To mitigate the risks faced by French financial markets during this unprecedented period of disruption caused by the COVID-19 pandemic, the French Financial Markets Authority (AMF) announced on April 15, 2020, that it will renew the ban on net short positions1 until May 18, 2020. Before selling any securities subject to the ban, investors must ensure that the quantity of securities sold does not create or increase a net short position.
Chronology and Renewal of the Ban
On March 16, 2020, taking account of the decline in stock prices observed on French financial markets, the chairman of the AMF prohibited2 all short-selling activities3 for 92 specific stocks on certain French stock exchanges4 for a one-day period until the end of the trading day of March 17, 2020.5
On March 17, 2020, the chairman issued a subsequent ban,6 for an initial period of 20 days, on the creation or increase of new net short positions in relation to any equity securities traded on a French exchange for which the AMF is the competent authority.7
On the same day, the AMF board decided to extend this period for 10 additional days, from April 7, 2020, until April 16, 2020, leading to a 30-day ban in total.8 Consistent with the provisions of the EU Short Selling Regulation, the European Securities and Markets Authority (ESMA) issued a positive opinion regarding the AMF’s short-selling prohibition.9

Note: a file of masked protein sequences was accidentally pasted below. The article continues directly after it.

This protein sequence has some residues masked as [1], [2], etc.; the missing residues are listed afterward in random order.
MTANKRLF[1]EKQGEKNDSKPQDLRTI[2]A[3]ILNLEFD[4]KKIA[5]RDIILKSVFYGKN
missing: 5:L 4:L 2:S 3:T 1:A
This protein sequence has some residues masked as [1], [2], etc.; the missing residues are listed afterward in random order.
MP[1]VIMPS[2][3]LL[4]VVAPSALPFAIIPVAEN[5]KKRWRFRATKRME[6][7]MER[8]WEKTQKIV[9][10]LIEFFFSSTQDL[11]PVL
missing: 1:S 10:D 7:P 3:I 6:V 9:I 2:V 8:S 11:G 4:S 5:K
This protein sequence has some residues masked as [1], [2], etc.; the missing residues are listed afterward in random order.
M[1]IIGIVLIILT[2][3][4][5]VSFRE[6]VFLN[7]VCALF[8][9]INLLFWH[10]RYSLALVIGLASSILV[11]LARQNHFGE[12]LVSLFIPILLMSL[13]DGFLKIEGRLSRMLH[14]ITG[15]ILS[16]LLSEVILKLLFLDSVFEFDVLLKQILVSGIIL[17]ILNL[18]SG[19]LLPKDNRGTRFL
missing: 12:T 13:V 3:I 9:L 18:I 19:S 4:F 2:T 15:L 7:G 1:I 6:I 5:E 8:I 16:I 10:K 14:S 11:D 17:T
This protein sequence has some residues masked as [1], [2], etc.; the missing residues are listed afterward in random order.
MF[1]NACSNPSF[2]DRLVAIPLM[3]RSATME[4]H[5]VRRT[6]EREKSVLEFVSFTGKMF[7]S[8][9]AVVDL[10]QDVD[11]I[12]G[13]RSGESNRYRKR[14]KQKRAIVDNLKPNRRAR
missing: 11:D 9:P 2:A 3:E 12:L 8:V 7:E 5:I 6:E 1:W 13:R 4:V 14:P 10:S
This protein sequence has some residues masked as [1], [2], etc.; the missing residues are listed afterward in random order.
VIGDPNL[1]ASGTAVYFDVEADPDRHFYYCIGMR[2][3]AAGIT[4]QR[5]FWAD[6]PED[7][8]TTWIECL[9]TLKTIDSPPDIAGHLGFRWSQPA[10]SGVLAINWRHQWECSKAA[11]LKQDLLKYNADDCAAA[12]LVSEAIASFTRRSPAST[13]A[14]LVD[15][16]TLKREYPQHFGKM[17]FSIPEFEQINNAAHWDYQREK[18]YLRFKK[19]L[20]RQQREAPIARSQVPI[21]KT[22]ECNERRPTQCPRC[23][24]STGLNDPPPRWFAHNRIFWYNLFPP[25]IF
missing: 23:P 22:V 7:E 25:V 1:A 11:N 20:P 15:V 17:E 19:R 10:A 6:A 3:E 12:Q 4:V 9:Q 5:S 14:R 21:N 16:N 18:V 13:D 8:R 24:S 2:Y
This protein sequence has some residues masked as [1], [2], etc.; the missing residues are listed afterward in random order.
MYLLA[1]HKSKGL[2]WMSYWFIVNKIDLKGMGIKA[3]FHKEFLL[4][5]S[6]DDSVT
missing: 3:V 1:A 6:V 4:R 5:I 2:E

Given the ongoing adverse effects of the COVID-19 virus that continue to threaten market confidence, the AMF board announced on April 15, 2020, that it will renew10 the ban on short-selling activities from midnight on April 17, 2020, through 11:59 p.m. on May 18, 2020,11 a decision that will give rise to a further opinion from ESMA.
Several regulators in other European Union countries — e.g., Austria, Belgium, Italy, Greece and Spain — have enacted similar bans.
Scope of the Ban
The ban applies to all transactions that may constitute or increase net short positions12 on shares13 admitted to trading on a French exchange (e.g., Euronext Paris, Euronext Growth Paris or Euronext Access Paris) for which the AMF is the competent authority,14 as well as to all related instruments relevant for the calculation of such net short positions (e.g., saving/preferred shares, derivatives, depositary receipts, index-related instruments).15
The ban covers transactions executed either on a trading venue or over the counter and applies to any natural or legal person, established or resident in France, within the European Union or in another country.16
Positions relating to financial instruments traded on the cash market and positions held through financial contracts (derivatives) are taken into account when determining the net position. For illustration purposes, calculations should include all positions resulting from transactions in options, swaps, futures, contracts for difference, covered warrants or certificates. Traders must also take into account convertible bonds, subscription rights and index derivatives when computing the net position on each share affected by the ban. Additionally, intraday positions fall within the scope of the ban. Calculations can exclude (i) fixed income instruments or instruments that provide exposure to the creditworthiness of equity issuers (such as credit default swaps), (ii) financial instruments that were borrowed under a loan transaction and (iii) securities held as part of a life insurance contract.